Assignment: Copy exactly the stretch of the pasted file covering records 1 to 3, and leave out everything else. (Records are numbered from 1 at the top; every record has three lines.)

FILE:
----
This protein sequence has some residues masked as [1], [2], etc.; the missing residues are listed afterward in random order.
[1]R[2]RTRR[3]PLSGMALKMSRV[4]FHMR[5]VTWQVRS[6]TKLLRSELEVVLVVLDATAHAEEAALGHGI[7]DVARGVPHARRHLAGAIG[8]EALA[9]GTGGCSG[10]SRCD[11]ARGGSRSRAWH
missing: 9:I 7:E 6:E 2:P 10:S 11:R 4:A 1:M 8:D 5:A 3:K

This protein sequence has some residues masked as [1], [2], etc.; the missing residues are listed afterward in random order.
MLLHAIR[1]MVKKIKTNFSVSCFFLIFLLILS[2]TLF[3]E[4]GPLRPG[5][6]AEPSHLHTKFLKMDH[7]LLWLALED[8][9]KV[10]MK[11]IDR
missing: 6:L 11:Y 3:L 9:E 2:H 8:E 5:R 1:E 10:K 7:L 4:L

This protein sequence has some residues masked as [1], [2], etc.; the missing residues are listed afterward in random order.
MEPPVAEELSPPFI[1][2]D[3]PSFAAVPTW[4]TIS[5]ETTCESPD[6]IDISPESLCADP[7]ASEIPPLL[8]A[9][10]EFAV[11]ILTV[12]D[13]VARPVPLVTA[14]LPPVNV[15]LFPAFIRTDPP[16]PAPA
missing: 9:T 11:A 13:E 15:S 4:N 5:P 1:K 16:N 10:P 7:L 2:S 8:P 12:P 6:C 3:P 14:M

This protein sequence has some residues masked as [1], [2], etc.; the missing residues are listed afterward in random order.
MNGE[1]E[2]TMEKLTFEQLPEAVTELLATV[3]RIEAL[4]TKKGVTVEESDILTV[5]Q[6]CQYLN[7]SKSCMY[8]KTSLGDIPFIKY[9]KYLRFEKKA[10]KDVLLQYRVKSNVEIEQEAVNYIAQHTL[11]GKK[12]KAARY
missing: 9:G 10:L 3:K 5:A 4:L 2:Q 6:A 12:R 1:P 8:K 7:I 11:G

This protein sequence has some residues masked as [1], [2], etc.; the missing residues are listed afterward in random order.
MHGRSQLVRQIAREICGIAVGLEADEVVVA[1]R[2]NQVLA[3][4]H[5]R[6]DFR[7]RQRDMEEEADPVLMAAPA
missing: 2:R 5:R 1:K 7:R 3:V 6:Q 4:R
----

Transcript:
This protein sequence has some residues masked as [1], [2], etc.; the missing residues are listed afterward in random order.
[1]R[2]RTRR[3]PLSGMALKMSRV[4]FHMR[5]VTWQVRS[6]TKLLRSELEVVLVVLDATAHAEEAALGHGI[7]DVARGVPHARRHLAGAIG[8]EALA[9]GTGGCSG[10]SRCD[11]ARGGSRSRAWH
missing: 9:I 7:E 6:E 2:P 10:S 11:R 4:A 1:M 8:D 5:A 3:K

This protein sequence has some residues masked as [1], [2], etc.; the missing residues are listed afterward in random order.
MLLHAIR[1]MVKKIKTNFSVSCFFLIFLLILS[2]TLF[3]E[4]GPLRPG[5][6]AEPSHLHTKFLKMDH[7]LLWLALED[8][9]KV[10]MK[11]IDR
missing: 6:L 11:Y 3:L 9:E 2:H 8:E 5:R 1:E 10:K 7:L 4:L

This protein sequence has some residues masked as [1], [2], etc.; the missing residues are listed afterward in random order.
MEPPVAEELSPPFI[1][2]D[3]PSFAAVPTW[4]TIS[5]ETTCESPD[6]IDISPESLCADP[7]ASEIPPLL[8]A[9][10]EFAV[11]ILTV[12]D[13]VARPVPLVTA[14]LPPVNV[15]LFPAFIRTDPP[16]PAPA
missing: 9:T 11:A 13:E 15:S 4:N 5:P 1:K 16:N 10:P 7:L 2:S 8:P 12:P 6:C 3:P 14:M